Other animals, such as birds, must face a unique challenge with respect to breathing, which is that they fly. Flying consumes a large amount of energy; therefore, birds require a lot of oxygen to aid their metabolic processes. They have evolved a respiratory system that supplies them with the oxygen needed to enable flying. Similar to mammals, birds have lungs, which are organs specialized for gas exchange. Oxygenated air, taken in during inhalation, diffuses across the surface of the lungs into the bloodstream, while carbon dioxide diffuses from the blood into the lungs and is expelled during exhalation. However, the details of breathing between birds and mammals differ substantially.
In addition to lungs, birds have air sacs inside their body that are attached to the lungs. Air flows in one direction from the posterior air sacs to the lungs and out of the anterior air sacs. The flow of air is in the opposite direction from blood flow, which allows efficient gas exchange. This type of breathing enables birds to obtain the requisite oxygen, even at higher altitudes where the oxygen concentration is low. This directionality of airflow requires two cycles of air intake and exhalation to completely remove the air from the lungs.
The Work of Breathing
Breathing includes several components, including flow-resistive and elastic work; surfactant production; and lung resistance and compliance.
Explain the roles played by surfactant, flow-resistive and elastic work, and lung resistance and compliance in breathing
- Both flow-resistive and elastic work are conducted during the act of respiration; flow-resistive work involves the alveoli and tissues, while elastic work involves the intercostal muscles, chest wall, and diaphragm.
- These types of work function in an inverse relationship; for example, increasing the rate of respiration results in an increase in the flow-resistive work and a decrease in the elastic work.
- Surfactant is a phospholipid and lipoprotein substance produced in the lungs that functions similarly to a detergent: it reduces the surface tension between alveoli tissue and air within the alveoli, thereby reducing the work needed for airway inflation.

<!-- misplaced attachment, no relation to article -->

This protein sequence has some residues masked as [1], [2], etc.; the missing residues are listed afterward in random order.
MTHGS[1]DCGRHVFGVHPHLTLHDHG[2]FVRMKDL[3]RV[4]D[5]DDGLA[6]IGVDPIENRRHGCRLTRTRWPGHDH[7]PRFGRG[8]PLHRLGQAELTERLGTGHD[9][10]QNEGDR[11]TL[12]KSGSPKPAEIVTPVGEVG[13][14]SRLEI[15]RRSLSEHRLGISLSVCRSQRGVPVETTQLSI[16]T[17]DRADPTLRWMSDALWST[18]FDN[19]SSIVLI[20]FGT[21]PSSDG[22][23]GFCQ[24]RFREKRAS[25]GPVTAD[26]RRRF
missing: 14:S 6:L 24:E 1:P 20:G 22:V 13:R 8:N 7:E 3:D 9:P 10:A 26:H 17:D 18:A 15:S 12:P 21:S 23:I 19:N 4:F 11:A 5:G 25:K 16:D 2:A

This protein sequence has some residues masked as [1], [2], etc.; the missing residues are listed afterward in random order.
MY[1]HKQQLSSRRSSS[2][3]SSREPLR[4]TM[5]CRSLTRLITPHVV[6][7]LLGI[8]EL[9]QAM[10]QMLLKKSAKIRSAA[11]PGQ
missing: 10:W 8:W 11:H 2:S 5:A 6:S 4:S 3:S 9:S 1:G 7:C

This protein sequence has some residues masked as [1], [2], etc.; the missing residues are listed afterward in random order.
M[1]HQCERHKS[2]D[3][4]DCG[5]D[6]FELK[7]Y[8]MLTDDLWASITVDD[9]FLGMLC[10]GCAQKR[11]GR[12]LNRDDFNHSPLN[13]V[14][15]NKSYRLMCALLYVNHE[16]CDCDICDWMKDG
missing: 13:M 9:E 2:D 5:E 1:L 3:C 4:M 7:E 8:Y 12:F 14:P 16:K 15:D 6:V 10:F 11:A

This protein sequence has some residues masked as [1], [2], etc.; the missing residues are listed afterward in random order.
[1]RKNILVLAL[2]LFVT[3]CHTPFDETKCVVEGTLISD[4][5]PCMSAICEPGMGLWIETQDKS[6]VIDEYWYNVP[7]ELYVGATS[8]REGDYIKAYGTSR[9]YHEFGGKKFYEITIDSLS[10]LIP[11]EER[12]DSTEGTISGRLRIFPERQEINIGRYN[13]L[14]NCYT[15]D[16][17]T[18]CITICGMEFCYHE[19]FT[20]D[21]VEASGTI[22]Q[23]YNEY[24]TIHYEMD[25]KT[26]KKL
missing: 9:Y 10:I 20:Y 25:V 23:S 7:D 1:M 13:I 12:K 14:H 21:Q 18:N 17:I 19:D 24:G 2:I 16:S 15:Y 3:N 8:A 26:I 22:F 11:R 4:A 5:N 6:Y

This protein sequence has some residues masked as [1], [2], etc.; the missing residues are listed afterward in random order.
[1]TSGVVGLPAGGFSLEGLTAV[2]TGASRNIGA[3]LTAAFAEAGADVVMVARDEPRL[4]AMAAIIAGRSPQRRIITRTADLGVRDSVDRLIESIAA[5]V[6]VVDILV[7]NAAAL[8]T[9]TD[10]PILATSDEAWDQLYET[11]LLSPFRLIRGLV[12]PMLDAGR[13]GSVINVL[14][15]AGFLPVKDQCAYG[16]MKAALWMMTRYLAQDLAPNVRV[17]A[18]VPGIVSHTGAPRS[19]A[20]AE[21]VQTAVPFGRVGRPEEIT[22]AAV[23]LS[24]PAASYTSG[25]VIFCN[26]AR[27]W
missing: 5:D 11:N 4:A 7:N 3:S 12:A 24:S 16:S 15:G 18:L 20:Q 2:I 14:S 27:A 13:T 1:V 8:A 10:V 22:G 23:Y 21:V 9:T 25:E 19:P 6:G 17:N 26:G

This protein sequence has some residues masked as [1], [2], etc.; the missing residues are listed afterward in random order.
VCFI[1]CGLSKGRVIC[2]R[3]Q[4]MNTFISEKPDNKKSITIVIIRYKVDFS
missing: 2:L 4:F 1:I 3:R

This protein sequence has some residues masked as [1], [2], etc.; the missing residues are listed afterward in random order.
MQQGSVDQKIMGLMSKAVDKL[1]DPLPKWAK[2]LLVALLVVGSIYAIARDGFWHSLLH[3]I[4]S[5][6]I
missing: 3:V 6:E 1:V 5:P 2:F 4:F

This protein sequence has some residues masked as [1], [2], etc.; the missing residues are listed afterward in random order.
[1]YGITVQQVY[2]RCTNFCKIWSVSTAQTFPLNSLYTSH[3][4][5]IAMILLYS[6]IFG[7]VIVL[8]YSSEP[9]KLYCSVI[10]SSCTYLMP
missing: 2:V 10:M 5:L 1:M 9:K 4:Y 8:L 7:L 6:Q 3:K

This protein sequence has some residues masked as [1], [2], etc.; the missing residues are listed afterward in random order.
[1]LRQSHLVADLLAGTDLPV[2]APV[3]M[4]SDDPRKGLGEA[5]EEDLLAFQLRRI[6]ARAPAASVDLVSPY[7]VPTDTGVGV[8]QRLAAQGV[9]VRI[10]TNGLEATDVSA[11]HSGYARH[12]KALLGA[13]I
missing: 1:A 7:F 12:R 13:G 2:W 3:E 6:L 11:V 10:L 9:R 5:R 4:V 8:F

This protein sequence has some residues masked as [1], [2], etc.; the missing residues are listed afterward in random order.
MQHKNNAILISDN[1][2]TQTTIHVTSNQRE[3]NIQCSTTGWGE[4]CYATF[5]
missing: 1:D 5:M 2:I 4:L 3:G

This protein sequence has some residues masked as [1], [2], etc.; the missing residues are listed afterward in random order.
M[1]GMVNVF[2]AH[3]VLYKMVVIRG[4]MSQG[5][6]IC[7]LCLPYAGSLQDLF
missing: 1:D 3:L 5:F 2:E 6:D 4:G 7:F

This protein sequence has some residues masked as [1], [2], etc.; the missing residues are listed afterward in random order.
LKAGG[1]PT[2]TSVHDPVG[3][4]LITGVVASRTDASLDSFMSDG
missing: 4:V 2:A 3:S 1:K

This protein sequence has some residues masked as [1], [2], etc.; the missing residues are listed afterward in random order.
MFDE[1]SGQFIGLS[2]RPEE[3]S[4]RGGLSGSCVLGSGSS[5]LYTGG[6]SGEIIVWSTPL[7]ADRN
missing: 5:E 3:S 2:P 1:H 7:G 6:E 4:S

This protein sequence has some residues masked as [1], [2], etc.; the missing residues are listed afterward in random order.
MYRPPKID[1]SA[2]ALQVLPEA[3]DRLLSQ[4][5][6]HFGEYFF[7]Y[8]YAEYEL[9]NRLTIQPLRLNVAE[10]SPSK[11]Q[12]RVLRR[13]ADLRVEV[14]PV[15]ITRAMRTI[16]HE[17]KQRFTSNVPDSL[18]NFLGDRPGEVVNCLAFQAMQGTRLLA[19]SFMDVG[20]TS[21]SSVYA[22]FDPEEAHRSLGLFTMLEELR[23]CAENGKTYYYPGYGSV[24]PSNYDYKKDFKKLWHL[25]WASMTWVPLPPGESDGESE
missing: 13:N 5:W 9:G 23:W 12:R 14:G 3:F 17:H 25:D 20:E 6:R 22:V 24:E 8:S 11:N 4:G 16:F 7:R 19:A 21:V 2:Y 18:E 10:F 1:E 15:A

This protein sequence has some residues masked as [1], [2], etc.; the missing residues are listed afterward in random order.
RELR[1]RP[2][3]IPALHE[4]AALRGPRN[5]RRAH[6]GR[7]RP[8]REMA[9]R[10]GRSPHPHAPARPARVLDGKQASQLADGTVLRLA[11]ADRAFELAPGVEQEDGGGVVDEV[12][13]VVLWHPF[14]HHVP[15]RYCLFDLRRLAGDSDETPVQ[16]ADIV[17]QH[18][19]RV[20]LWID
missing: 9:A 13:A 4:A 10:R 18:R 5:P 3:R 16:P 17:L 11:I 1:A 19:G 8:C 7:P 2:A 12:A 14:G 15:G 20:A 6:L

- Lung resistance plays a key role in the ability to efficiently exchange gases; if there is obstruction (resistance) within the airways, the result will be decreased gas exchange.
- Lung compliance plays a key role in the ability to efficiently exchange gases; if there is too much of an increase or decrease in elasticity of the lung, the result will be disruption of gas exchange, which will cause obstructive or restrictive diseases.
- surfactant: a lipoprotein in the tissues of the lung that reduces surface tension and permits more efficient gas transport
- tidal volume: the amount of air breathed in or out during normal respiration
The Work of Breathing
The number of breaths per minute is the respiratory rate; under non-exertion conditions, the human respiratory rate averages around 12–15 breaths/minute. The respiratory rate contributes to the alveolar ventilation, or how much air moves into and out of the alveoli, which prevents carbon dioxide buildup in the alveoli. There are two ways to keep the alveolar ventilation constant: increase the respiratory rate while decreasing the tidal volume of air per breath (shallow breathing), or decrease the respiratory rate while increasing the tidal volume per breath. In either case, the ventilation remains the same, but the work done and type of work needed are quite different. Both tidal volume and respiratory rate are closely regulated when oxygen demand increases.
There are two types of work conducted during respiration: flow-resistive and elastic work. Flow-resistive work refers to the work of the alveoli and tissues in the lung, whereas elastic work refers to the work of the intercostal muscles, chest wall, and diaphragm. When the respiratory rate is increased, the flow-resistive work of the airways is increased and the elastic work of the muscles is decreased. When the respiratory rate is decreased, the flow-resistive work is decreased and the elastic work is increased.